The fusion of glass and metal always surprises and excites me. There are deliberate contradictions in the visual delicacy and fragility of work made from hard, strong and durable materials.
Antique textiles are an inspiration, particularly fragments of material with torn edges and loose threads. I like to present my enamels in the same way that such delicate textiles are displayed in museums.
Working with .4mm copper, I enjoy the feel and weight of the thin metal and can bend and manipulate it with ease.
To begin with I concentrate on the edges, cutting, hammering and etching, It is possible to obtain marvellous qualities using an oxyacetylene torch and rolling the copper like fabric. I work straight onto the copper using a variety of etching resists to obtain different qualities in the surface texture of the copper. The metal is etched until much of it is very thin and fragile. The textures of the metal beneath the enamel will form an integral part of the piece.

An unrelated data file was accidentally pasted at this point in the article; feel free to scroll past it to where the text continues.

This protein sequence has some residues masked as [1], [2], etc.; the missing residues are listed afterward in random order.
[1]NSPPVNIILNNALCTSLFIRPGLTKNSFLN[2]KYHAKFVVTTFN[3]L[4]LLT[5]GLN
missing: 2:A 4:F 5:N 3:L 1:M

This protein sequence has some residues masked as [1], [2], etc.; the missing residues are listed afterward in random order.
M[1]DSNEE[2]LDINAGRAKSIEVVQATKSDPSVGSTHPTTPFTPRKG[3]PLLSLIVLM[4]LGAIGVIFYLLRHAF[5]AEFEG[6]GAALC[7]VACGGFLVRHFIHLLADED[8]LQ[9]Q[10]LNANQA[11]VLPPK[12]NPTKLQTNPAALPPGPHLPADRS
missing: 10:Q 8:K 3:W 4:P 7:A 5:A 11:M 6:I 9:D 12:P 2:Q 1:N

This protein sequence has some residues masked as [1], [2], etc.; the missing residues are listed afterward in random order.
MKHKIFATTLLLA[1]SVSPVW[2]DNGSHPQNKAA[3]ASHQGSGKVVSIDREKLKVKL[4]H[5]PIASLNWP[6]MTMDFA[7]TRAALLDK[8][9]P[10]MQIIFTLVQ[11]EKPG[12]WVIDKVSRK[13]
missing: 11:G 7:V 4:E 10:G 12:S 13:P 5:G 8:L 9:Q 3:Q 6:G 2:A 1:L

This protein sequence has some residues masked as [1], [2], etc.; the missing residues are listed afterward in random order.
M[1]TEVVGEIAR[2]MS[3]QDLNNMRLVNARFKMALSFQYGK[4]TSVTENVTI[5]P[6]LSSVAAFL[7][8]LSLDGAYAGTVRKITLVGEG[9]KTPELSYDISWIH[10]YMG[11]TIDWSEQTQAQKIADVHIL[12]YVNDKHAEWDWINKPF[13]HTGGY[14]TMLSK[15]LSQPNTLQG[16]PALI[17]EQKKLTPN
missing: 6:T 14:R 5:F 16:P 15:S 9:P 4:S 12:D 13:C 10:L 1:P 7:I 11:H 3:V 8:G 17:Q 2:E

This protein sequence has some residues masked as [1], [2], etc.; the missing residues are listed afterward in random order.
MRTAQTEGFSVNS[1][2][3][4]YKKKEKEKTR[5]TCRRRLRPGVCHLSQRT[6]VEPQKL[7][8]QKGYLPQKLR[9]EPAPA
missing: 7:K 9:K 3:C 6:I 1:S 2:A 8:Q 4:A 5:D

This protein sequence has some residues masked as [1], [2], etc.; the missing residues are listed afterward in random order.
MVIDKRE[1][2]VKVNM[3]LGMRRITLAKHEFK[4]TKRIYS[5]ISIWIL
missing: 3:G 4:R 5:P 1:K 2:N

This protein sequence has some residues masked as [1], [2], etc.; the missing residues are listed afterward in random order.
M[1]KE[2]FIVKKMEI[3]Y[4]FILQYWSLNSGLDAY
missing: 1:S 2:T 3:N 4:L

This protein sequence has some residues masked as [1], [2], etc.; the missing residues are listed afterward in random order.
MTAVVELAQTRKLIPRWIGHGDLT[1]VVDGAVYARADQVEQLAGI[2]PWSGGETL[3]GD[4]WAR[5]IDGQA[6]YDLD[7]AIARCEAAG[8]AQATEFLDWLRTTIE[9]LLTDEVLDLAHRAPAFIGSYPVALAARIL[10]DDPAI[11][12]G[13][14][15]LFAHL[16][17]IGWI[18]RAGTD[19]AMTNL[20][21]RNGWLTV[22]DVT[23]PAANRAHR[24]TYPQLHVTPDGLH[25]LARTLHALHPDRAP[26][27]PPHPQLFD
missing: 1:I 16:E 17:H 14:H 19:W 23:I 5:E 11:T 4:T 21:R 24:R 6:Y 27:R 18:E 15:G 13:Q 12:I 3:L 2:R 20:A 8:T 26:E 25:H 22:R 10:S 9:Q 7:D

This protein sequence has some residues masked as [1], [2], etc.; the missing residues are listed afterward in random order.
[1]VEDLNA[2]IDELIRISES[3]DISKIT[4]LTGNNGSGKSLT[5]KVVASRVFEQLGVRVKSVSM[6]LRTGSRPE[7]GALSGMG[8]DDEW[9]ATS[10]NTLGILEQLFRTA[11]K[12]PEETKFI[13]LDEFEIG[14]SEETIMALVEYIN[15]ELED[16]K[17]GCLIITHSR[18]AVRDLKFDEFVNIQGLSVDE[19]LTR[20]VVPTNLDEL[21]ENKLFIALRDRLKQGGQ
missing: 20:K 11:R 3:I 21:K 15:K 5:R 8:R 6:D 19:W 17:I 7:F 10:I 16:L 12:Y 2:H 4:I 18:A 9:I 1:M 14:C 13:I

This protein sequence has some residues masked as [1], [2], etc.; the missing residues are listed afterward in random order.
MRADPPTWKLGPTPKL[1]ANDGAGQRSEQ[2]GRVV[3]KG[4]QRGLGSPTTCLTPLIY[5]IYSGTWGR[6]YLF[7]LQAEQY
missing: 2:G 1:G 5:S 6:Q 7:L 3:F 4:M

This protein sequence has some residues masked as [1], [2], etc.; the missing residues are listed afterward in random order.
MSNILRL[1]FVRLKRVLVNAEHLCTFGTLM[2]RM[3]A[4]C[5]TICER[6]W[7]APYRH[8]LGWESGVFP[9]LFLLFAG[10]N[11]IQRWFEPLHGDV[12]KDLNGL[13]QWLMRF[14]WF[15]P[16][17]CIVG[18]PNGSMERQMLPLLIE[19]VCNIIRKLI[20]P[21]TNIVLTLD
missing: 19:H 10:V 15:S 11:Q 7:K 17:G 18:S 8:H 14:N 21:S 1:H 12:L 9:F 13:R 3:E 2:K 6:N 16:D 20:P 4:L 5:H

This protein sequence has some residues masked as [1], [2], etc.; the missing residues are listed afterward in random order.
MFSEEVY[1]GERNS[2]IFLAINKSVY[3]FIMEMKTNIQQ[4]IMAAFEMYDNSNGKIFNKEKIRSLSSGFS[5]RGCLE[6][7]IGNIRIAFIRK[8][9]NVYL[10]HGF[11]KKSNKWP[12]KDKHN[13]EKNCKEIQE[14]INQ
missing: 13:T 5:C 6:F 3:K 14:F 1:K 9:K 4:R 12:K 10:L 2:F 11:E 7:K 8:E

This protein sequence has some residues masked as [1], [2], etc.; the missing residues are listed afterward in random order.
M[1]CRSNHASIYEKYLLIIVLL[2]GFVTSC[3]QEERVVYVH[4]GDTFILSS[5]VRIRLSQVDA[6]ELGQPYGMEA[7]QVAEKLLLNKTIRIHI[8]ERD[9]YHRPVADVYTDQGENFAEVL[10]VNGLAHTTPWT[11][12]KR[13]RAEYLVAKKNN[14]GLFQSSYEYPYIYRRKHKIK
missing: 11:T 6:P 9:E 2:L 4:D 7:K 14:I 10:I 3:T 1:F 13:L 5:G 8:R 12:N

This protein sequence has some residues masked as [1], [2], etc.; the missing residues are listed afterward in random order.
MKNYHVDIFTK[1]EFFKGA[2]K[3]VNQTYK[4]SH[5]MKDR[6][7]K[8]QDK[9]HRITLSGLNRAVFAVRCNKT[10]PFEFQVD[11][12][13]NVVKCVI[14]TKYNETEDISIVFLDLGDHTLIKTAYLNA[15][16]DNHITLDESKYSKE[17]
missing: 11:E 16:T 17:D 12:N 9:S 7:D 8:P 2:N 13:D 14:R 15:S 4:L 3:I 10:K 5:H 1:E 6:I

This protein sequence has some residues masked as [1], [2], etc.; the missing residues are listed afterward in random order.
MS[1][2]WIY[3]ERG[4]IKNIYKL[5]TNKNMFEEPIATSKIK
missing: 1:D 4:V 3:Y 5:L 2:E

I want my work to give an illusion of depth and have a quality of glassiness with some of the intensity of stained glass. It is therefore rather satisfying when people bang their heads against the wall in the attempt to peer behind the enamels in the belief there is some actual depth behind.